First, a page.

Balls and Strikes: The Money Game in Professional Baseball

By Kenneth M. Jennings | Go to book overview

Four
Owners, Commissioners, Media, and Agents

Previous chapters have related baseball owners, commissioners, and the media to selected player-management incidents, such as the labor agreement negotiations that occur every several years. These off-field participants in the game of baseball actually exert a more pervasive influence than just at bargaining time. They affect the daily implementation of the labor agreement and other player-management concerns (drug abuse, for example) that occur between collective bargaining efforts.

This chapter discusses the owners, the commissioners, and the media in more detail and suggests how their various backgrounds or other general differences can affect player-management relationships. Agents--the final participant category discussed here--are not at all involved with negotiating collective bargaining agreements, although they often implement labor agreement provisions (free agency and salary arbitration, discussed in Chapter Eight) when they represent an individual player.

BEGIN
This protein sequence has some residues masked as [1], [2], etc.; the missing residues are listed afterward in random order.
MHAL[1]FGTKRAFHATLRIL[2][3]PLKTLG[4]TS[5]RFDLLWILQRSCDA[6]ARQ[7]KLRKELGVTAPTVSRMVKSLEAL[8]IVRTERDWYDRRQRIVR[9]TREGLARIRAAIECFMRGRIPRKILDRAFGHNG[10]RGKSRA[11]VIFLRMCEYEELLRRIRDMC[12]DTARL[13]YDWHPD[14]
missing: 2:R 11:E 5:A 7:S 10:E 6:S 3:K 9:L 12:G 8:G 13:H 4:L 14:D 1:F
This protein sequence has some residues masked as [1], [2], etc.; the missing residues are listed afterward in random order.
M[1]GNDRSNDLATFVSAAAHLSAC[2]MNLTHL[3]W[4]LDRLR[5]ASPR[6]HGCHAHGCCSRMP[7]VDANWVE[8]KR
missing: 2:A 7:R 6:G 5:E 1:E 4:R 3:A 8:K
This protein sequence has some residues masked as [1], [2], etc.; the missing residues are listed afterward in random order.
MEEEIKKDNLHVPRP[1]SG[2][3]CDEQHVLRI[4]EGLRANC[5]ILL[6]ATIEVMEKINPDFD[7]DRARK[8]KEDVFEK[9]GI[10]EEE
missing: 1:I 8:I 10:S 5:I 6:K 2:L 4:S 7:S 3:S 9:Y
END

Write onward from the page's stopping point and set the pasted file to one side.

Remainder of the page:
OWNERS AND OWNER DIFFERENCES

Some 65 years ago, Ring Lardner wrote that the baseball owner is burdened with high payrolls (as much as $65,000 per team in 1912) and other expenses and headaches. He concluded that the owner is "not going to the poorhouse. No, but the asylum is not so far away."1Lardner's comment suggests many of the problems that owners face and/or bring on themselves.

The previous three chapters have illustrated that the owners are not always unified. This has contributed to the union's ability to achieve large bargaining

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Balls and Strikes: The Money Game in Professional Baseball
Table of contents

Table of contents

  • Title Page iii
  • Contents v
  • Tables and Exhibit vii
  • Preface ix
  • Part One Collective Bargaining Efforts 1
  • One Early Collective Bargaining 3
  • Two Marvin Miller and the Mlbpa 19
  • Three Collective Bargaining in the 1980s 41
  • Part Two Collective Bargaining Participants 71
  • Four Owners, Commissioners, Media, and Agents 73
  • Five Manager-Player Relationships 99
  • Six Player Pressures and Problems 125
  • Part Three Remaining Player-Management Issues 155
  • Seven The Race and Ethnic Issue 157
  • Eight Player Mobility and Salary Arbitration 181
  • Nine Salary Trends and Controversy 211
  • Notes 235
  • Selected Bibliography 263
  • Index 271
  • About the Author 275
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